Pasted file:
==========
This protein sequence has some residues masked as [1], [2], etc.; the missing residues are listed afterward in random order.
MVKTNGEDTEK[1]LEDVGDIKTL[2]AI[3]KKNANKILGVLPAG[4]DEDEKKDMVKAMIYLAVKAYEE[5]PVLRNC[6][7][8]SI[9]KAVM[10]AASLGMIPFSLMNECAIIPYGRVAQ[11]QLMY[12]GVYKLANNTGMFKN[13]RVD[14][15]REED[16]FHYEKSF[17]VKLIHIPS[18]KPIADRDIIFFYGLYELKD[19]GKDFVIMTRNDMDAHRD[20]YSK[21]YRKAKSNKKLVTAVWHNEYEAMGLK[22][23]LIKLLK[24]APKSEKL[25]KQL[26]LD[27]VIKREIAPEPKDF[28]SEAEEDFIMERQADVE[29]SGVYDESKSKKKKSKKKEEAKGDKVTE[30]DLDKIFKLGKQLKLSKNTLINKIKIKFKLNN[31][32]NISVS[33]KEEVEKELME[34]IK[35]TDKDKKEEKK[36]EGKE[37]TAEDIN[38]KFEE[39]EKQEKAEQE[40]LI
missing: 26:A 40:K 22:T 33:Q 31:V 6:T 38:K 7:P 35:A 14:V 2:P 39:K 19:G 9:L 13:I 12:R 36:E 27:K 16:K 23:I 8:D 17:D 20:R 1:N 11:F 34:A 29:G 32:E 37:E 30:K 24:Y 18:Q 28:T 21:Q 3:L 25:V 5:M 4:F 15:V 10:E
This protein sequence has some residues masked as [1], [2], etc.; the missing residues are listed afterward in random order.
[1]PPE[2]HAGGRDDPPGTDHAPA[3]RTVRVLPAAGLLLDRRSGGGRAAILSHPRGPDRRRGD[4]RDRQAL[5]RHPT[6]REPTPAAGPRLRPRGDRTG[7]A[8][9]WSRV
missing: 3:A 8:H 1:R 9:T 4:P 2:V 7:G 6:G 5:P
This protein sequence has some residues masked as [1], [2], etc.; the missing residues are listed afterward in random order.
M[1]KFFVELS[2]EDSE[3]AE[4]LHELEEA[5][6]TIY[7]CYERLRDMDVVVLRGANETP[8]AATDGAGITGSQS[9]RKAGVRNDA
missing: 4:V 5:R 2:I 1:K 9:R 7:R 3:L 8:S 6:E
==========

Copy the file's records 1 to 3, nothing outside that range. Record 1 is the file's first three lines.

This protein sequence has some residues masked as [1], [2], etc.; the missing residues are listed afterward in random order.
MVKTNGEDTEK[1]LEDVGDIKTL[2]AI[3]KKNANKILGVLPAG[4]DEDEKKDMVKAMIYLAVKAYEE[5]PVLRNC[6][7][8]SI[9]KAVM[10]AASLGMIPFSLMNECAIIPYGRVAQ[11]QLMY[12]GVYKLANNTGMFKN[13]RVD[14][15]REED[16]FHYEKSF[17]VKLIHIPS[18]KPIADRDIIFFYGLYELKD[19]GKDFVIMTRNDMDAHRD[20]YSK[21]YRKAKSNKKLVTAVWHNEYEAMGLK[22][23]LIKLLK[24]APKSEKL[25]KQL[26]LD[27]VIKREIAPEPKDF[28]SEAEEDFIMERQADVE[29]SGVYDESKSKKKKSKKKEEAKGDKVTE[30]DLDKIFKLGKQLKLSKNTLINKIKIKFKLNN[31][32]NISVS[33]KEEVEKELME[34]IK[35]TDKDKKEEKK[36]EGKE[37]TAEDIN[38]KFEE[39]EKQEKAEQE[40]LI
missing: 26:A 40:K 22:T 33:Q 31:V 6:T 38:K 7:P 35:A 14:V 2:P 39:K 19:G 9:L 13:I 12:R 36:E 27:K 16:K 23:I 8:D 17:D 20:R 1:N 11:F 34:A 29:G 32:E 37:E 30:K 24:Y 18:Q 28:T 21:Q 3:L 25:V 5:M 4:F 15:V 10:E
This protein sequence has some residues masked as [1], [2], etc.; the missing residues are listed afterward in random order.
[1]PPE[2]HAGGRDDPPGTDHAPA[3]RTVRVLPAAGLLLDRRSGGGRAAILSHPRGPDRRRGD[4]RDRQAL[5]RHPT[6]REPTPAAGPRLRPRGDRTG[7]A[8][9]WSRV
missing: 3:A 8:H 1:R 9:T 4:P 2:V 7:G 6:G 5:P
This protein sequence has some residues masked as [1], [2], etc.; the missing residues are listed afterward in random order.
M[1]KFFVELS[2]EDSE[3]AE[4]LHELEEA[5][6]TIY[7]CYERLRDMDVVVLRGANETP[8]AATDGAGITGSQS[9]RKAGVRNDA
missing: 4:V 5:R 2:I 1:K 9:R 7:R 3:L 8:S 6:E